"In reaching out to vendors [for the event], whom I wanted to consist of South DFW hip hop streetwear brands and community organizations, I had to calibrate my message gracefully and meaningfully to get the backing of organizations in such a short notice," Wagner explained.

Their efforts paid off. The team raised nearly $1,500 as a direct result of their OCCC event, bringing their campaign total to nearly $2,000 with almost two weeks left in the challenge.

“Through this campaign I learned that it is important to have multiple different avenues when fundraising. We covered promotion on social media, and we were able to host an event that really boosted the donations and helped spread the word even more about our campaign,” said Czvikli.

"I remember telling my groupmates we were going to knock this out of the park, simply out of my passion for wanting to help my brother's cause, and I couldn't be happier... Channel a few people's motivations towards a few goals that are extremely aligned with their passions and pains and sit back and watch the ceilings of potential break and shatter, one after another," concluded Wagner.

The full list of class campaigns include:


MBA students and TimelyMD team up for student mental health

UNT’s full-time MBA has established a way to create winning solutions for both students and industry.

In a recent class project for TimelyMD, the leading virtual health and well-being solution for colleges and universities and fastest-growing company in the DFW area, students were challenged with introducing new ideas and business processes for the company to implement.

With a mission to improve the well-being of college students by making virtual medical and mental health care accessible anytime, anywhere, TimelyMD serves nearly one million students at 200 campuses across the country. Company executives, including Zac Fleming, 2017 UNT MBA graduate, understood the value of listening to the ideas that its target demographic could develop.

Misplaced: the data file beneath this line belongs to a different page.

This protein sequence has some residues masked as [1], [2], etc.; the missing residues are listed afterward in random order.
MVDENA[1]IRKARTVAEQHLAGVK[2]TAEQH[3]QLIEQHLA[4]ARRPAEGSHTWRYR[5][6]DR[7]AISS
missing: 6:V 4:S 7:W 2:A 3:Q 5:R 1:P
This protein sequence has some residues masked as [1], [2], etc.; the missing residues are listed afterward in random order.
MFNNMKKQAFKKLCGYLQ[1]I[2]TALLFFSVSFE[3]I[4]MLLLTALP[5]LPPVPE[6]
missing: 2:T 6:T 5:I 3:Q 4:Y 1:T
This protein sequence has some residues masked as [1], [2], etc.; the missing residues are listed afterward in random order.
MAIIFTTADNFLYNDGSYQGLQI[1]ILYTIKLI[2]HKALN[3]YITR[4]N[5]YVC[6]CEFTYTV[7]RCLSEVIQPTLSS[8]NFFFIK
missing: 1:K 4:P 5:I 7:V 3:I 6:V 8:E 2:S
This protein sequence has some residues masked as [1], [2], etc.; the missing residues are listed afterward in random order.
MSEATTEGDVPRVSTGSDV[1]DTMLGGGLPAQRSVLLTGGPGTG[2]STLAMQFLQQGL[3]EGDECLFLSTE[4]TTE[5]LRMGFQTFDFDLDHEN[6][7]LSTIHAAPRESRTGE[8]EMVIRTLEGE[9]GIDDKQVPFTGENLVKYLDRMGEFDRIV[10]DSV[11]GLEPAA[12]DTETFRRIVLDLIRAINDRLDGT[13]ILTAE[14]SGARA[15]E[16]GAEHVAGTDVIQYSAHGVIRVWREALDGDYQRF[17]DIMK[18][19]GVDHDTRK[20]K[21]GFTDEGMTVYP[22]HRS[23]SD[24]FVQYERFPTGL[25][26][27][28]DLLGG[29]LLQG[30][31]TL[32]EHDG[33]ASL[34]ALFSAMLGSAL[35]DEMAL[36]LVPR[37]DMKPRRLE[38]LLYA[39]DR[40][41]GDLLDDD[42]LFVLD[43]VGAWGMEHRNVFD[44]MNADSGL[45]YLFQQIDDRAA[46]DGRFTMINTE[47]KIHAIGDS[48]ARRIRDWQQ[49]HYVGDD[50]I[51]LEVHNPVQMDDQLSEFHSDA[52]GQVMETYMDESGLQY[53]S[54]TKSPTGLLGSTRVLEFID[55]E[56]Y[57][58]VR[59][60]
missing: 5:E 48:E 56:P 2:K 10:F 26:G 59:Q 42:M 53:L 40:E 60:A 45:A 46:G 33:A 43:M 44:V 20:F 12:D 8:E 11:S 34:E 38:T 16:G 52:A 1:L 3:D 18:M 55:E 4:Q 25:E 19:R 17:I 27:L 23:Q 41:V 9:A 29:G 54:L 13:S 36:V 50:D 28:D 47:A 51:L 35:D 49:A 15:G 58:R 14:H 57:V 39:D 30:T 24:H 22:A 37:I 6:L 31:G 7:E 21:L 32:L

“Students need access to more care and to do that demands new, innovative solutions. The UNT MBA students brought fresh ideas, validated by student surveys & research, to help propel us forward.”

As an industry partner, TimelyMD benefited from the insightful research and presentations that the student groups developed, while students also gained the invaluable opportunity to bridge classroom learning with practical application.

“Our work experience enabled us to relate business theory and insights to a practical application with which we have been professionally connected since we watched and experienced the demands of a corporate workspace,” said Saarah Rahman, MBA candidate. “It provided us with the opportunity to build on the business programs in our curriculum that we are now studying and enabled us to put them into practice more immediately.”

From identifying scalable ways to drive engagement, to determining optimal pricing models for their target market, students tapped into skills learned in the classroom to apply solutions in the real world.

The insider perspectives that Zachary Morse, MBA candidate, gained from the project was what also made a difference for his industry experience.

“Throughout the process, we learned how complex running a start-up can be, and ultimately, how important it is to fully understand your target market and surrounding environment,” explained Morse.

Fort Worth-based TimelyMD is not the only industry interaction that UNT’s full-time MBA students received this semester. Other nationally (and internationally) recognized companies, such as Keystone, Toyota and Peterbilt all gave students the opportunity to serve in a consultant role as they navigated the modern challenges of today’s business world.

“The industry interaction that our students engage in throughout the entirety of the MBA program is truly what sets it apart,” said Cathy Westurn, lecturer for the G. Brint Ryan College of Business. “Our full-time Cohort MBA includes a rigorous curriculum, but at the end of the program, our students are set to succeed, in large part because of these immersive industry experiences.”